Found river stones
Location: Garrison Command
Palianytsia means bread. The classical meaning of this word is a large round wheat-based bread, baked in the oven.
At the start of the war that Russia unleashed against Ukraine, the word Palianytsia became a symbol, since Russian occupiers are unable to pronounce it correctly. It became a shibboleth, distinguishing friends from enemies.
In addition to conventional troops, Russia sent groups of saboteurs to Ukrainian cities in advance of the invasion. The saboteurs’ task was to spy and inform Russians where Ukrainian armed forces were stationed, and where checkpoints and infrastructure facilities were located. They also left identifying marks to help aviation and landing forces navigate and so on. These people moved around the cities in civilian clothes, but were armed.
The project was inspired by the Transcarpathian region where I now live with my co-author Denis Ruban. When the second week of the war started, our whole family was forced to leave our hometown, Kyiv. My mother, sister and aunt are now in Germany, yet we continue to live in the west of Ukraine and hope to return home to the capital. The villages here are protected by the Carpathian Mountains and there are many mountain rivers; their waters run fast and polish the stones. There are no strategic sites such as airfields, military bases and weapons depots here, so we think we are safe. Although sometimes we hear air raid sirens.
Upon arrival, we stopped at an overcrowded and expensive hotel in the district centre. Trying to find our own place, we walked and travelled a lot around the area, and that was when we noticed the river stones. We started looking at them more closely and the idea just came to us. There was no time for distancing and analysis, there was a growing need to do something and be useful! At the moment, there are about 6.5 million internally displaced persons in western Ukraine, so finding a place, especially one with a workshop, was incredibly difficult.
On the fifth day of our search, we succeeded! We found a detached house with no utilities, not even electricity, because a tree fell seven years ago and broke the wires. Together with the owners, we started organising everything from scratch. Now we have electricity, Internet, a refrigerator and a microwave, firewood for cooking and heating the house and water from a well. Most importantly, we can work. Being able to work on the project really helps us to stay sane, because we feel that we are doing everything we can. We donate 100% of the money we receive for these artworks to volunteer organisations and friends who stayed in Kyiv and joined the Territorial Defence forces.
For the first two weeks of the war, it seemed to me that art was a dream, that all twenty years of my professional life were just something I had seen while asleep, and that art was absolutely powerless and ephemeral in comparison to the merciless military machine that destroys peaceful cities and human lives. Now I no longer think so: I see that every artistic gesture makes us visible and makes our voices heard!
Thank you for your support and solidarity with the people of Ukraine!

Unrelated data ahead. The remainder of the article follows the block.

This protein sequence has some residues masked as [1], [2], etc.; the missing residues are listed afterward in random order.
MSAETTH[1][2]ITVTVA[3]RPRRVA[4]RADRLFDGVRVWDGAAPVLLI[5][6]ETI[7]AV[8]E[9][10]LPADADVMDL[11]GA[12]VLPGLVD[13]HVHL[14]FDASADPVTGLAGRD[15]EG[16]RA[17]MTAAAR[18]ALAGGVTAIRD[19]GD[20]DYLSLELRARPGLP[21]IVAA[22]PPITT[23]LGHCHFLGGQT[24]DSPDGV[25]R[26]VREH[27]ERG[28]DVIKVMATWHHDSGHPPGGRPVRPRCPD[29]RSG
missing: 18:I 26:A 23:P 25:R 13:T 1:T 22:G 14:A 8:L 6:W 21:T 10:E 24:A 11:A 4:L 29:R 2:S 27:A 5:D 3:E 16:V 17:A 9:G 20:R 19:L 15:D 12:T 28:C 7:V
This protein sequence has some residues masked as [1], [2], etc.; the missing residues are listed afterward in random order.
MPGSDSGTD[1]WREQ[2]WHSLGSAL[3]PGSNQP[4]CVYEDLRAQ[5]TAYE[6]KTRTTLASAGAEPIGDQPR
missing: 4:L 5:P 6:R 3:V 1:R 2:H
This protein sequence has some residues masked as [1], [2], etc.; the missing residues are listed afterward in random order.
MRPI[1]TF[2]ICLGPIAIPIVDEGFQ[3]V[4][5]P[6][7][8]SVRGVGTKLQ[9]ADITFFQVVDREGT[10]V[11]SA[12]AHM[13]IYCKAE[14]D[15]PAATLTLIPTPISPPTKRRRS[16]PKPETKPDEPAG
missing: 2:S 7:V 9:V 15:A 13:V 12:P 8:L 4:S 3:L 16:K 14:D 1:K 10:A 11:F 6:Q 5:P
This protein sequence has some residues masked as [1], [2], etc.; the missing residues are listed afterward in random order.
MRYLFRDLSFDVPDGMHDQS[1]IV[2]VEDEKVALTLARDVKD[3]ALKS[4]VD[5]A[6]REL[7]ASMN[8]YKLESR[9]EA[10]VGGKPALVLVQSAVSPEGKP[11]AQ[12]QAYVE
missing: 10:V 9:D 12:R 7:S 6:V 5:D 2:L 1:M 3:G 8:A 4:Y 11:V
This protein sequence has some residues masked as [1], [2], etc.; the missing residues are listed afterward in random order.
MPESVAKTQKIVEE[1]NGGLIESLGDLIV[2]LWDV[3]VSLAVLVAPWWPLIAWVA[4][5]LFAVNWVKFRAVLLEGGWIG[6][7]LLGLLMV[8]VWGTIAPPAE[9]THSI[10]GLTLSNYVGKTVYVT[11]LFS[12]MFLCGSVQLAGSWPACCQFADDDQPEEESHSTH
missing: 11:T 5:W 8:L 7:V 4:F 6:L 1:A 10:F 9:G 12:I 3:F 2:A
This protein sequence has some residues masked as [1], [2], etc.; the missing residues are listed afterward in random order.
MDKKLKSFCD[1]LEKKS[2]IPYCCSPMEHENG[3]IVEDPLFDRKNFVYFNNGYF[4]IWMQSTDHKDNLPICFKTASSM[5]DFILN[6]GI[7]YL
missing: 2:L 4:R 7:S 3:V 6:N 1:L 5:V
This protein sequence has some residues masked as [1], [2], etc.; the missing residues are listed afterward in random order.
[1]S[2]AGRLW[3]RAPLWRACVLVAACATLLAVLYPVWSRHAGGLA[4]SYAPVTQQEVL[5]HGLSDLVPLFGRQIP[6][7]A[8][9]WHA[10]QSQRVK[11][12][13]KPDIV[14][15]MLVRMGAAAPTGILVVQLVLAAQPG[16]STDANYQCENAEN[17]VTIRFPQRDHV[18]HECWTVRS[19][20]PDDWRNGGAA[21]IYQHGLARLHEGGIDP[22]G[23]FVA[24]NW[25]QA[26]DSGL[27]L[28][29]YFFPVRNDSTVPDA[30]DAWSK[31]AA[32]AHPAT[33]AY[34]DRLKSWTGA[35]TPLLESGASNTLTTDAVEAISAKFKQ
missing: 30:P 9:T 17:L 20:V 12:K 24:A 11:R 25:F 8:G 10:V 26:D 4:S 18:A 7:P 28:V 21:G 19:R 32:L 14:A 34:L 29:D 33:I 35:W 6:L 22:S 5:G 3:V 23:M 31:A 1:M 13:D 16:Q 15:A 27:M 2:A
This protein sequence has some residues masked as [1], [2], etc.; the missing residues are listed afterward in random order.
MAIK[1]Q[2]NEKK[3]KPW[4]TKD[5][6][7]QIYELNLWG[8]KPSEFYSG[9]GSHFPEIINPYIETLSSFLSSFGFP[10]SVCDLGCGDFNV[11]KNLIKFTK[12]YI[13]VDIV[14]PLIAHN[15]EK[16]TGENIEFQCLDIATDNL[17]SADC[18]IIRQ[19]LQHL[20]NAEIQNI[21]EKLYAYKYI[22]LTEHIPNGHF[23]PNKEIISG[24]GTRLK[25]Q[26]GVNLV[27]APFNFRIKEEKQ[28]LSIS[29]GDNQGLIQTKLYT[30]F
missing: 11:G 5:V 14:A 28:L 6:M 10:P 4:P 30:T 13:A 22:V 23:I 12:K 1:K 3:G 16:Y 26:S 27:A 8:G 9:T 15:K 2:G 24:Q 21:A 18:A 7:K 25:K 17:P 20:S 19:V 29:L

Zhanna Kadyrova, 20 March 2022
Zhanna Kadyrova was born in Brovary, in the Kyiv region, Ukraine, where she currently lives and works. She is a member of “R.E.P.” group (Revolution Experimental Space).
After graduating from the Taras Shevchenko State Art School in 1999, she received the Kazimir Malevich Artist Award and the Grand Prix of the Kyiv Sculpture Project (both 2012). She was awarded the Special Prize (2011), Main Prize (2013) and Special Prize – Future Generation International (2014), all by PinchukArtCentre.
Her most recent projects are all site specific, including an outdoor installation in the Semmering Mountains (Austria), a spread intervention and permanent sculpture in the village of Tolfa (Italy) and a sculptural project for the Shanghai Jing’an International Sculpture Project (JISP) in Shanghai (China).
She participated in numerous international exhibitions, including the 58th, 56th (international projects) and 55thVenice Biennale (Ukrainian Pavillion), the 2017 Kyiv Biennale and “CrackUpCrackDown”, the 33rd Biennial of Graphic Arts in Ljubljana, Slovenia.
Her work has been exhibited nationally and internationally, including exhibitions at Centre Pompidou, Palais Tokyo; La Kunsthalle Mulhouse (all France), Kunstraum Innsbruck (Austria) Ludwig Museum, Budapest (Hungary), Museum of Modern Art; Uyazdovski Castle, Warsaw (both Poland), Spinnerei Leipzig; Badischer Kunstverein, Karlsruhe; DAAD, Zimmerstrabe, Berlin (all Germany), the National Union of Cuban Architects and Construction Engineers, Havana (Cuba), Sara Hilden Museum, Tampere (Finnland), Lviv Municipal Art Center, Lviv, National Art Museum of Ukraine and PinchukArtCentre, Kyiv (all Ukraine).
Since its very beginning, Kadyrova’s practice has tackled disciplines such as sculpture, photo, video and performance, with a deep focus on the exhibition site and space. In her work, the issue of context unravels to reveal the rhythm of History on the move - that of a world whose multiple layers disappear behind their immediacy. Often diverting the aesthetic canons of the socialist ideal still present in the heritage of contemporary Ukraine, Kadyrova’s perspective is partially informed by the plastic and symbolic values of urban building materials. Thus, ceramics, glass, stone and concrete enter under the spotlight in her work.
Zhanna Kadyrova is represented by GALLERIA CONTINUA San Gimignano, Beijing, Les Moulins, Habana, Roma, Sao Paulo, Paris, and ZAHORIAN & VAN ESPEN Bratislava / Prague.